Lee Richardson Zoo
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Sloth bearSloth Bear

Order:  Carnivora - felines, canines, bears, raccoons, ring-tailed cats, mustelids, seals, sea lions, walrus, etc.
Family:  Ursidae – bears

Scientific name:  Melursus ursinus (sometimes classified in Ursus genus)

 

DescriptionA small, stocky bear measuring 4 to 6 feet long and up to 3 feet tall at the shoulder.  The coat is long and shaggy, primarily black, brown or reddish in color with a white U or Y shape on the chest, and a light colored muzzle with shorter, reduced hair.  Adults are usually 120 to 300 pounds.  Males tend to be larger than females.


RangeHome RangeSri Lanka and India extending north to the Himalayan foothills.

 

Habitat typePrimarily low altitude dry forests and grasslands.  Can also live in wetter forests and moderate altitudes.

 

Reproductive habits: Sloth bears reach sexual maturity at 3 to 4 years of age.  Depending on the climate they will breed year round or only in May and June.  Gestation is between 6 and 7 months and sloth bears almost always give birth to their young in December or January.  Implantation of embryos fertilized earlier in the year is often delayed.  These bears are often solitary but occasionally form small groups.  Solitary individuals will come together for 1 or 2 days for breeding during which time they will engage in boisterous displays of hugging and play fighting with considerable vocalizations.


Litters usually consist of one or two cubs who are born blind.  Sloth bear mothers carry their young on their backs for the first several months – a behavior that is unique among bears.  Cubs will remain with their mother for 2-3 years, when they are nearly mature.

 

Diet in WildTermites, other insects, honey, eggs, fruits and vegetables, scavenged meat.

 

Diet in ZooDry dog food, prepared k-9 (carnivore) diet, and a variety of produce.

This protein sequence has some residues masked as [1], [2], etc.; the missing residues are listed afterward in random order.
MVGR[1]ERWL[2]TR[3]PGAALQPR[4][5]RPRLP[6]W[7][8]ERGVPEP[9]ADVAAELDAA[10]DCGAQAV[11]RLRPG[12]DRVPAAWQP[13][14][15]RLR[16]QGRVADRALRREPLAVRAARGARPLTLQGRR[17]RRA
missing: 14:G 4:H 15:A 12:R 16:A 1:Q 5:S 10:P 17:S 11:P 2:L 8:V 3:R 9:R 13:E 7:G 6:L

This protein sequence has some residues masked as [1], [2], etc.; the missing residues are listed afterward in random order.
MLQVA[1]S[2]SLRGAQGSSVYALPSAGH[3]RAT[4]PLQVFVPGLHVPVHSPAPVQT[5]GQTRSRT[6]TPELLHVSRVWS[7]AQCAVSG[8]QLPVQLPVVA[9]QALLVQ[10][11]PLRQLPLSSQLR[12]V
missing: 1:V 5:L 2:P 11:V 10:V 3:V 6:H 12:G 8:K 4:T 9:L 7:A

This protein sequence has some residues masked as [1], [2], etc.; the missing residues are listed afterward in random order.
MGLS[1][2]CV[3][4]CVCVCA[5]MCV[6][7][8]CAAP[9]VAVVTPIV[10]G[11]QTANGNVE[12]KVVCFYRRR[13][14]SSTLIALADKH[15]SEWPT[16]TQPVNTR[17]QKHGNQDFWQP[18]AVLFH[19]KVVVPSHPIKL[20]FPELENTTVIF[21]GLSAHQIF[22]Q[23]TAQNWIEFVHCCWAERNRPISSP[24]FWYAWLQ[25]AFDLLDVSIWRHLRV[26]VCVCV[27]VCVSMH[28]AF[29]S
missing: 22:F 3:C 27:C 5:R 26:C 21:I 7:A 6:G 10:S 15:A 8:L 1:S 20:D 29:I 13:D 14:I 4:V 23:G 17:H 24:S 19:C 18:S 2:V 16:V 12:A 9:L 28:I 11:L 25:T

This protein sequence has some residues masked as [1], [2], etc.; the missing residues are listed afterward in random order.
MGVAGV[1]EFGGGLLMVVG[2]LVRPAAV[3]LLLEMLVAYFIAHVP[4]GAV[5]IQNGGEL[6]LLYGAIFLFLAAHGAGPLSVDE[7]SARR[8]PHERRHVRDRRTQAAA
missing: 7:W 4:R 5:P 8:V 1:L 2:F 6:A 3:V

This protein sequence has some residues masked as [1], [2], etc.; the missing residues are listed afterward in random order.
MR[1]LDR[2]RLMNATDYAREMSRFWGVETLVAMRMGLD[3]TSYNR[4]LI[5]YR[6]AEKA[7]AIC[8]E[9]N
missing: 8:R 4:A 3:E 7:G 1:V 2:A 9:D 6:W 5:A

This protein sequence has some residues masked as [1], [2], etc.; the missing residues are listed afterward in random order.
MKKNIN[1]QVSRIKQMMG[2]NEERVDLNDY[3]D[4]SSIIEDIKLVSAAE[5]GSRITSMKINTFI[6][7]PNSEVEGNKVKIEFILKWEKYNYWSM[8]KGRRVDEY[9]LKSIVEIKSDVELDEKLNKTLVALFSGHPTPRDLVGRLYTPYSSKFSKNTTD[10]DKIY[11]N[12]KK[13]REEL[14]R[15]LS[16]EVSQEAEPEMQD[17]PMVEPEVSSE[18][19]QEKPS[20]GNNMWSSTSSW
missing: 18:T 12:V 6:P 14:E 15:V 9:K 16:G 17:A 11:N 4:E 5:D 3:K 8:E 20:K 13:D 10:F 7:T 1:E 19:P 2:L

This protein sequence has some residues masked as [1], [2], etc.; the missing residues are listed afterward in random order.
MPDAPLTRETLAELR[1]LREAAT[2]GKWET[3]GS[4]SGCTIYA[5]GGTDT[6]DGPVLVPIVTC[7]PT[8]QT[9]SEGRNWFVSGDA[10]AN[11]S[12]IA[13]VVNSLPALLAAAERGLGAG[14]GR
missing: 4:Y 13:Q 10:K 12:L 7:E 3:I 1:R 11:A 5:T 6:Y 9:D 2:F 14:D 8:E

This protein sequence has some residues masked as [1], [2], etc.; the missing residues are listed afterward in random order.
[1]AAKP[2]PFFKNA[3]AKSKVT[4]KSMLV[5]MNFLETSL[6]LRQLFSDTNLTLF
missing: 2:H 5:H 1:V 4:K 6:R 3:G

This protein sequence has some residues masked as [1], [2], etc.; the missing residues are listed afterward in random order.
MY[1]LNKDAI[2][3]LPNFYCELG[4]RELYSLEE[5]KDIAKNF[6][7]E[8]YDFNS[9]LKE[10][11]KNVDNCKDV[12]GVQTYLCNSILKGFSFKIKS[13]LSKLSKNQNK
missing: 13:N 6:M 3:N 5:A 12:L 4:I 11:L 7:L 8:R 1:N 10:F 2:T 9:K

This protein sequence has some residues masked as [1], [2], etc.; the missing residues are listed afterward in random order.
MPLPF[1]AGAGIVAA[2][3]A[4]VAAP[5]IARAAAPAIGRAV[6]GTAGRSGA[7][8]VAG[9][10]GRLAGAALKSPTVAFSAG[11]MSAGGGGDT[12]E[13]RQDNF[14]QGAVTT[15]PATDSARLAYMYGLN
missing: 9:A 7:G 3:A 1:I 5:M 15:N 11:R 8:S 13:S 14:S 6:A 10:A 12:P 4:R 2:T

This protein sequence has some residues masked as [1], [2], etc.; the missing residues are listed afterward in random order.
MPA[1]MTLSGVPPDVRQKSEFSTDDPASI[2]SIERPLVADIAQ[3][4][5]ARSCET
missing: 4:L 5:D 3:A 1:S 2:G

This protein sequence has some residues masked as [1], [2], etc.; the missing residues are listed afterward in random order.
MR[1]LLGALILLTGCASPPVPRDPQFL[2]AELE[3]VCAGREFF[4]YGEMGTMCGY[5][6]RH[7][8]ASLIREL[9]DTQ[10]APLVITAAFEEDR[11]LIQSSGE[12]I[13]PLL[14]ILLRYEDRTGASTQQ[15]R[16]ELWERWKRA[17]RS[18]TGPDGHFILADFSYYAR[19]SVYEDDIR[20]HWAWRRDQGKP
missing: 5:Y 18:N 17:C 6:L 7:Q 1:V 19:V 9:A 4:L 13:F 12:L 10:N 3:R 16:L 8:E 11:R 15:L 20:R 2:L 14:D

General InfoSloth bears’ mouths are specially designed for their termite diet.  They have flexible protruding lips and lack upper incisors, allowing their mouth to become an efficient sucking mechanism to extract termites from their mounds.  It is thought that the closable nostrils and relatively hairless snout are an adaptation for eating termites as well, acting as a defense against the termites’ sticky secretions.  The sucking and blowing sounds of a sloth bear eating termites can be heard from up to 330 feet away.


Sloth bears do not hibernate (or enter a hibernation-like state) due to their warm climate.  They are generally nocturnal but may be active during the day as well.  When living in small groups sloth bears have been known to communicate with one another via a series of facial contortions and vocalizations.


The animals got their name in the 1700s when the hide of a dead sloth bear was brought to Europe with a description that the animal had a long “trunk-like” snout and was often found hanging upside down from tree branches.   From this information it was assumed to be a type of sloth and named as a “Bear Sloth”.  In 1810 a live specimen was brought to Paris, identified as a bear and renamed Sloth Bear.

 

Predators: Tigers and possibly Leopards.

 

Conservation Status:  Sloth bears are listed on the Red List as Vulnerable and Appendix l of CITES.  Major threats are habitat loss and poaching.

 

Bibliography

Bears of the World.  Terry Domico.  Facts on File, New York.  1988.  pp. 101-105.

 

Bears – Majestic Creatures of the Wild.  Ian Stirling.  Rodale Press, Pennsylvania.  1993.  p. 42.

 

Smithsonian Institution Animal – The Definitive Visual Guide to the World’s Wildlife.  D Burnie and D E Wilson.  DK Publishing, New York.  2001.  p. 190.

 

Woodland Park Zoo’s website   08/2008